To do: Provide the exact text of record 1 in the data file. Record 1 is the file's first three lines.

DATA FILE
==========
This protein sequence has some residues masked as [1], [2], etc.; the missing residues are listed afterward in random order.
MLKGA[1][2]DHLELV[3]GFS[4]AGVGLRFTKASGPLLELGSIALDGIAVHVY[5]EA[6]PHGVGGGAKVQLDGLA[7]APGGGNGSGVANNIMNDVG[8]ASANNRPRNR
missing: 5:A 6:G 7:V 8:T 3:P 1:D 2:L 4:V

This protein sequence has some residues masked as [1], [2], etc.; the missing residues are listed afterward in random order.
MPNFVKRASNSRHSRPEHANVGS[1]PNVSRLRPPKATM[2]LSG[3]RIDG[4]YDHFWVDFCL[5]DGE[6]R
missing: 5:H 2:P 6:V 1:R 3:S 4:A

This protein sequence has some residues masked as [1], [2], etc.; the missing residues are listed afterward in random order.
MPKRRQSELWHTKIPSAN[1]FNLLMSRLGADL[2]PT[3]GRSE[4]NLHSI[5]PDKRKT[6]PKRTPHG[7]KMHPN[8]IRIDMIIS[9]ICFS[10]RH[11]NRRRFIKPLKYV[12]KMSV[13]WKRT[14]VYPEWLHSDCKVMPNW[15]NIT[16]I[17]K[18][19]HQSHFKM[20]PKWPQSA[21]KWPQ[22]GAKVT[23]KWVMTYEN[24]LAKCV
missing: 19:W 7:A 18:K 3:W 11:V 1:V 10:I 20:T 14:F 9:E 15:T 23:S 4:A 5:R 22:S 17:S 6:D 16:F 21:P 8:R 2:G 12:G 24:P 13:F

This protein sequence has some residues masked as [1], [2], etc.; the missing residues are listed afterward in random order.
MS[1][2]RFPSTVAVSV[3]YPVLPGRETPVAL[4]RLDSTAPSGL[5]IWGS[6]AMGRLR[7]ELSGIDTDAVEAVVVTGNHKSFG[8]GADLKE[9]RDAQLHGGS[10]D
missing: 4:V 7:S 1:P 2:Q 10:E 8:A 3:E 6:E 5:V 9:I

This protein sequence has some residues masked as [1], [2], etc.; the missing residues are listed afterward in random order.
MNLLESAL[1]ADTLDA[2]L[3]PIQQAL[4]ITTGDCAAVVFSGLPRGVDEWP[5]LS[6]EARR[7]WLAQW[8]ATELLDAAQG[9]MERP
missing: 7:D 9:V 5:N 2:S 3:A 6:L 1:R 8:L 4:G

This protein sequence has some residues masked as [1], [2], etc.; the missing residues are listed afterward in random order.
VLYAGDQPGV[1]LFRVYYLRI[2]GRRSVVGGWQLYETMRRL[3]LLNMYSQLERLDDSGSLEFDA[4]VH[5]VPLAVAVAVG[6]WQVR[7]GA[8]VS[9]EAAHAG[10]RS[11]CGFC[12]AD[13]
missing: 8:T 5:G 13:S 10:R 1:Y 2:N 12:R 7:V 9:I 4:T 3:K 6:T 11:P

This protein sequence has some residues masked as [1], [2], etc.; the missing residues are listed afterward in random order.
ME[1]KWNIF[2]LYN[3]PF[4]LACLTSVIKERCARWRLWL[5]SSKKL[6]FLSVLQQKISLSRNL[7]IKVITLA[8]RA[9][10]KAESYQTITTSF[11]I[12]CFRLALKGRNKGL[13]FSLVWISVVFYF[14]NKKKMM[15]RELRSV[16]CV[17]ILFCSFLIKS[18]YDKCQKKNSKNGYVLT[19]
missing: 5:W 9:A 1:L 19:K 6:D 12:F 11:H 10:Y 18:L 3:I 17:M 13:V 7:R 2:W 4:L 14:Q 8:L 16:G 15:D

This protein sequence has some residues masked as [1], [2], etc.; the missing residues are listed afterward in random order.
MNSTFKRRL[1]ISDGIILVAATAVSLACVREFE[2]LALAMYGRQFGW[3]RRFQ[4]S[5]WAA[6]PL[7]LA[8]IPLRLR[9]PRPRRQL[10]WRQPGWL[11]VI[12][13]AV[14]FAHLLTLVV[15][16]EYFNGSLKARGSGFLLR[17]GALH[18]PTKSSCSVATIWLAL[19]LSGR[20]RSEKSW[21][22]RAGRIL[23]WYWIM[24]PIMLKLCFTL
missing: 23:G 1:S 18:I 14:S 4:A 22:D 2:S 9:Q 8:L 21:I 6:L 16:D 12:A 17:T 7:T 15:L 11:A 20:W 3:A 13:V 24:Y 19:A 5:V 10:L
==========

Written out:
This protein sequence has some residues masked as [1], [2], etc.; the missing residues are listed afterward in random order.
MLKGA[1][2]DHLELV[3]GFS[4]AGVGLRFTKASGPLLELGSIALDGIAVHVY[5]EA[6]PHGVGGGAKVQLDGLA[7]APGGGNGSGVANNIMNDVG[8]ASANNRPRNR
missing: 5:A 6:G 7:V 8:T 3:P 1:D 2:L 4:V